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Do You Have Caregiver Burnout? 

I was a family caregiver and mother for over six years, raising two children while also caring for aging parents. My husband was the primary caregiver for his divorced mother during this same period. Together, we witnessed our parents endure stage 4 lung cancer, COPD, diabetes, mobility issues, and more. Our many competing roles sometimes meant we could barely keep our heads above water. 

And we’re not alone. More than 53 million individuals in the United States care for a family member or friend. These family caregivers are often learning on the job and pushing through with sheer will and determination.

According to The Caregiving Years Training Academy, family caregivers rate their stress as 4.14 on a scale of 1 to 5, with five being the most stressed. Our stress is as chronic, impulsive, and stubborn as our care recipient’s disease and treatment.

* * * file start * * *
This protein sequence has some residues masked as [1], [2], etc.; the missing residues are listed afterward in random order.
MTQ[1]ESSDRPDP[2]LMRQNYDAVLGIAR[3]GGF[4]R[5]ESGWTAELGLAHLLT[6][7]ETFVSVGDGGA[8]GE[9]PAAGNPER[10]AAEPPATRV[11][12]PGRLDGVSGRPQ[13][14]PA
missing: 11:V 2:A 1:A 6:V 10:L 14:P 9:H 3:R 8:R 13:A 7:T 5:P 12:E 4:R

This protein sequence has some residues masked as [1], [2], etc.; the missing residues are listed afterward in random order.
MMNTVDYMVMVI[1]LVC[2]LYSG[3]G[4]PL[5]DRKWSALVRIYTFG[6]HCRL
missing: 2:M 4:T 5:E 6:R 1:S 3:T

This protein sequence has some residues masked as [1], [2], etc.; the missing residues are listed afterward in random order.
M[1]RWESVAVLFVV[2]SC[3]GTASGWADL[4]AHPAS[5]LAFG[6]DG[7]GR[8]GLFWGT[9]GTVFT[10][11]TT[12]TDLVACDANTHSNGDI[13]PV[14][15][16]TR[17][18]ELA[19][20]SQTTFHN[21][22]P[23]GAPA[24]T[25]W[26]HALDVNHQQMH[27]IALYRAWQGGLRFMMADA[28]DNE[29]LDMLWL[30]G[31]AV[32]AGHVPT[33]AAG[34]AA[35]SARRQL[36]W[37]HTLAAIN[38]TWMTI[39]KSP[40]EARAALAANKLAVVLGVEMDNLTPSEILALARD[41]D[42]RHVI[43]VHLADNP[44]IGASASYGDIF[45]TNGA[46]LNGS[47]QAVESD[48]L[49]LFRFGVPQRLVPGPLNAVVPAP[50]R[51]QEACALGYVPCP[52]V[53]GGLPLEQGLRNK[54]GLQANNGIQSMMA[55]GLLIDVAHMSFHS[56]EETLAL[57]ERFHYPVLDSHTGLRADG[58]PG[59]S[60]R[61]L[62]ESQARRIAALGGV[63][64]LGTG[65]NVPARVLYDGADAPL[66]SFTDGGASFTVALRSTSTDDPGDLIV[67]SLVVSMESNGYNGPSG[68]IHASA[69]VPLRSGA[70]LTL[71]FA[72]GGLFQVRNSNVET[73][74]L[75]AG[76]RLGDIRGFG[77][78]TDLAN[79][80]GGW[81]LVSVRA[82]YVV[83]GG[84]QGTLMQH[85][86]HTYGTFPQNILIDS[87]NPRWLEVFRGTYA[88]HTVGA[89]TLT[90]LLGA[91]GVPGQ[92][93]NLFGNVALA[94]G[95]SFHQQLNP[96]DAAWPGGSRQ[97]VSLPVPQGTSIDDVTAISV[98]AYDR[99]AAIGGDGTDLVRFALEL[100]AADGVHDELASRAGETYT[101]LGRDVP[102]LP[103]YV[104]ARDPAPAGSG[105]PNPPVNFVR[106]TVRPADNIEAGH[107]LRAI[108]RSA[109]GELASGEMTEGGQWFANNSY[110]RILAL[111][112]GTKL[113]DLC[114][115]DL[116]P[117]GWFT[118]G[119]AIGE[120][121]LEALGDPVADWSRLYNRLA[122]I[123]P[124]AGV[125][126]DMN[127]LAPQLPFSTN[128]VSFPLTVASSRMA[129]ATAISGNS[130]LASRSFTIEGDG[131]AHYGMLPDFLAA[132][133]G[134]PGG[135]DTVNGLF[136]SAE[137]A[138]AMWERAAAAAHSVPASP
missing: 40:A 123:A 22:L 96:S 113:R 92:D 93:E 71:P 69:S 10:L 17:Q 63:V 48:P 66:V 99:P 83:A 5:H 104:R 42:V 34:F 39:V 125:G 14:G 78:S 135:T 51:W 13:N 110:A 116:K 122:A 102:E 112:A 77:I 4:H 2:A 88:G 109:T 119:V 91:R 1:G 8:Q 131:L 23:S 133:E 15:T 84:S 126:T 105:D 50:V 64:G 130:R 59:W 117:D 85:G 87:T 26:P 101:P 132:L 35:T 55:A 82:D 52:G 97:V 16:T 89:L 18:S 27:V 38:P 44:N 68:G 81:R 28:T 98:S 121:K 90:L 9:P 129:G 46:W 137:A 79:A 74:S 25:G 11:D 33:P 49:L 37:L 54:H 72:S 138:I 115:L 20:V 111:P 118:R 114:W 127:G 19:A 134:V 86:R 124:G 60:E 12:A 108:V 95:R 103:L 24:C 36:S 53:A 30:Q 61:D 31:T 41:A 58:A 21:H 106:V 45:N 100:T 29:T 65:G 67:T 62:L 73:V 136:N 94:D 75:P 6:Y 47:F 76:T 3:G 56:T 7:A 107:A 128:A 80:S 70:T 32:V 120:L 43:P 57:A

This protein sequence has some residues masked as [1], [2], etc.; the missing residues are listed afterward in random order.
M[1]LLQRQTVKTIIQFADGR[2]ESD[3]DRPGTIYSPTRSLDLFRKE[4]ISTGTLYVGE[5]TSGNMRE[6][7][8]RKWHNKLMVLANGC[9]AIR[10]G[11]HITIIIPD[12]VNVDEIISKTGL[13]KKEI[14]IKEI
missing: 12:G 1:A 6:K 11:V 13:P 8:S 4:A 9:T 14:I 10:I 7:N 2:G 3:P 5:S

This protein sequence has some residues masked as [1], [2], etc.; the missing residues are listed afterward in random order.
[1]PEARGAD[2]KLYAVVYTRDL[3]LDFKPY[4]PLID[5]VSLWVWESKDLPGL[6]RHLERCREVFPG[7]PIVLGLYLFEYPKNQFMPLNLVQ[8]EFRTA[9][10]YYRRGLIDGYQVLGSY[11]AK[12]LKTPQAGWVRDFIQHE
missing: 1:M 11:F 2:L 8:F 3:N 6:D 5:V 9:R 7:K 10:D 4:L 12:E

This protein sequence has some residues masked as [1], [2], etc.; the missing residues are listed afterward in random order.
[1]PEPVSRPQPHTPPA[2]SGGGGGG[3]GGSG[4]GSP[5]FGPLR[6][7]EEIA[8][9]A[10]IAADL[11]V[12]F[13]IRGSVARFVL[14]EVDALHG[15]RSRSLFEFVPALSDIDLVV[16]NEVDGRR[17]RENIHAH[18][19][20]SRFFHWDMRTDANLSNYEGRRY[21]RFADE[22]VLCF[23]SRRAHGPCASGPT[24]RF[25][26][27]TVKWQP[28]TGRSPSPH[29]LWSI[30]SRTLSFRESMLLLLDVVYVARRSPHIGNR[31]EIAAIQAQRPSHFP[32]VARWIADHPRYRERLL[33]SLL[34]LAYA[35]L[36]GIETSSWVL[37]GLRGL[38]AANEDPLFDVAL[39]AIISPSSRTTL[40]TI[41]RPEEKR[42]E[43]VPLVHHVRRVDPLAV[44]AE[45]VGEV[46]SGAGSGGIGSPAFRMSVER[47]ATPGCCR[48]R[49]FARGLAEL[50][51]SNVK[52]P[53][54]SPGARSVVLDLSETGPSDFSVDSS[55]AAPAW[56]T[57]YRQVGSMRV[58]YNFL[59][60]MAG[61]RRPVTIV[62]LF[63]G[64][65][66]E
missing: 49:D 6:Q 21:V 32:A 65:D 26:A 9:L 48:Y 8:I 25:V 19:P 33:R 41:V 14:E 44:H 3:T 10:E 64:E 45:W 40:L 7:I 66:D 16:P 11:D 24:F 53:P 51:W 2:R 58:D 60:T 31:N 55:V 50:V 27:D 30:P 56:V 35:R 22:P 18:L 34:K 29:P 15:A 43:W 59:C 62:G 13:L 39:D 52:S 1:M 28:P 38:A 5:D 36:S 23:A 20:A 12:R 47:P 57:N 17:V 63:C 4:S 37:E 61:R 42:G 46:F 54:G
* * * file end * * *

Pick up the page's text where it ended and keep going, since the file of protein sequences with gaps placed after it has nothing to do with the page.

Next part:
As family caregivers, we also experience stress in maintaining our own lives. We may juggle many responsibilities, including our careers, relationships, health, and personal interests. The caregiving journey requires daily dedication and perseverance, often over several years and, sometimes, even decades.

The constant pressure to provide care for a family member with a chronic illness, disease, or disability leads family caregivers to experience intense stress and worry—these stressors and worries layer on over time, often without the caregiver realizing the repercussions.

What do Frogs and Caregivers Have in Common?